Prevalence and Incidence of Systemic Lupus Erythematosus in a Population-Based Registry of American Indian and Alaska Native People in the United States, 2007-2009

ACR Abstract:
Ferucci, Elizabeth D. MD, MPH
Johnston, Janet PhD, MPH; Gaddy, Jasmine MD; Sumner, Lisa MD; Posever, James MD; Choromanski, Tammy L. BA; Gordon, Caroline FRCP, MD; Lim, S. Sam MD, MPH; Helmick, Charles G. MD
October 28
2:30 PM
31 C
Session Title:
Epidemiology and Health Services Research II: Epidemiology in Systemic Lupus Erythematosus and Rheumatoid Arthritis

Background/Purpose:   Estimates of the prevalence and incidence of systemic lupus erythematosus (SLE) have varied widely but have consistently been high in women and minority populations.  The goal of this registry was to determine the prevalence and incidence of SLE in the US American Indian/Alaska Native (AI/AN) population. 

Methods:  This population-based registry was developed as a public health surveillance project within the Indian Health Service (IHS), in partnership with the Centers for Disease Control and Prevention (CDC).  The denominator was individuals: 1) included in the IHS active clinical population in 2007, 2008, and/or 2009 (2 or more visits to an IHS clinic in the past 3 years, at least one of which must be to a core medical clinic); and 2) residing in a community in one of 3 specified regions (Alaska, Phoenix, and Oklahoma City IHS Areas).  Potential SLE cases were identified based on International Classification of Diseases, Ninth Revision (ICD-9) codes for SLE or related connective tissue diseases in the IHS National Data Warehouse, a central repository for clinical and administrative data.  Detailed medical record abstraction was performed for each potential case.  Cases were defined as individuals with documentation of 4 or more of the ACR classification criteria for SLE.  Prevalence and 95% confidence intervals (CI) were calculated for 2007 overall and by region, sex, and age.   Age-adjusted rates were calculated using the standard projected 2000 US population.  Person-time incidence rates were calculated over the years 2007-2009 overall and by region, sex, and age. 

Results: Prevalence of SLE in 2007 and incidence from 2007-2009 are presented in the Table, including unadjusted and age-adjusted rates with 95% confidence intervals (CI).  Age-specific prevalence rates by sex are shown in the Figure.   The prevalence was highest in women, the age group 60-69, and the Phoenix Area of IHS.  The groups with the highest incidence were women, those in the age group of 40-49, and the Phoenix Area of the IHS.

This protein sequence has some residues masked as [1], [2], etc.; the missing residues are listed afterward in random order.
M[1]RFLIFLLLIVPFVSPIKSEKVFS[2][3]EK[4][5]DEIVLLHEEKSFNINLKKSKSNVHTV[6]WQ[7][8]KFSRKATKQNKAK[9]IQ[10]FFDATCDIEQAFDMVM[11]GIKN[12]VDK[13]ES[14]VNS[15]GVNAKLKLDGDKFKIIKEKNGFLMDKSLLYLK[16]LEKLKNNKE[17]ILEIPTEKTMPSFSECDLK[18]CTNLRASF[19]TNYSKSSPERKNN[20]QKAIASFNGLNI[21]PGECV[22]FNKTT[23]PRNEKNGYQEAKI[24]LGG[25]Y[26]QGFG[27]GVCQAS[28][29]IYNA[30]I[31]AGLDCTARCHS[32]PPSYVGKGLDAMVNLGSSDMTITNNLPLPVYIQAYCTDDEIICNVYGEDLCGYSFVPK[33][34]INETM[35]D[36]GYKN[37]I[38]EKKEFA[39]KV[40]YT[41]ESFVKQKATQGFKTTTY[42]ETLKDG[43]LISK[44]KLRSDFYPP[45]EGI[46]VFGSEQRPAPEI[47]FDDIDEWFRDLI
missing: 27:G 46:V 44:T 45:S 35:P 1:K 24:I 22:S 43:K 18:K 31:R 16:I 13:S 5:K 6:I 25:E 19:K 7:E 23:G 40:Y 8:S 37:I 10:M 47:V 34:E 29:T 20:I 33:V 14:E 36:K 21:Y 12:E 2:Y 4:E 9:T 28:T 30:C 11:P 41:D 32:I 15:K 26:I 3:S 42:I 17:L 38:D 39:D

Conclusion: The first population-based lupus registry in the US AI/AN population has demonstrated high prevalence and incidence of SLE in the IHS active clinical population, especially in women.  Our estimates are consistent with higher rates in minority populations, and are on the higher bound of previous estimates in the AI/AN population.


Table: Prevalence (2007) and Incidence (2007-2009) of SLE in the IHS lupus registry


Prevalence ( per 100,000 people)

Incidence (per 100,000 person-years)


Unadjusted (95% CI)

Age-adjusted (95% CI)

Unadjusted (95% CI)

Age-adjusted (95% CI)


134.5 (119.8-151.0)

177.7 (157.1-200.2)

5.9 (4.2-8.0)

7.4 (5.1-10.4)







215.4 (190.3-243.7)

270.6 (237.5-307.0)

8.4 (5.8-11.8)

10.4 (6.6-14.6)


35.7 (25.5-49.8)

53.8 (36.2-77.1)

2.7 (1.3-5.2)








110.2 (92.8-130.8)

148.7 (123.8-177.3)

4.8 (2.9-7.5)

6.1 (3.4-10.2)


177.8 (149.2-211.8)

247.5 (204.5-297.3)

8.1 (5.0-12.6)

10.7 (6.2-17.5)


126.9 (88.9-179.1)

138.2 (92.6-199.5)

4.3 (1.1-11.7)


* ND: not determined due to small number of cases.

Figure: Age-specific prevalence of SLE (2007) in the IHS lupus registry


E. D. Ferucci, None; J. Johnston, None; J. Gaddy, None; L. Sumner, None; J. Posever, None; T. L. Choromanski, None; C. Gordon, None; S. S. Lim, None; C. G. Helmick, None.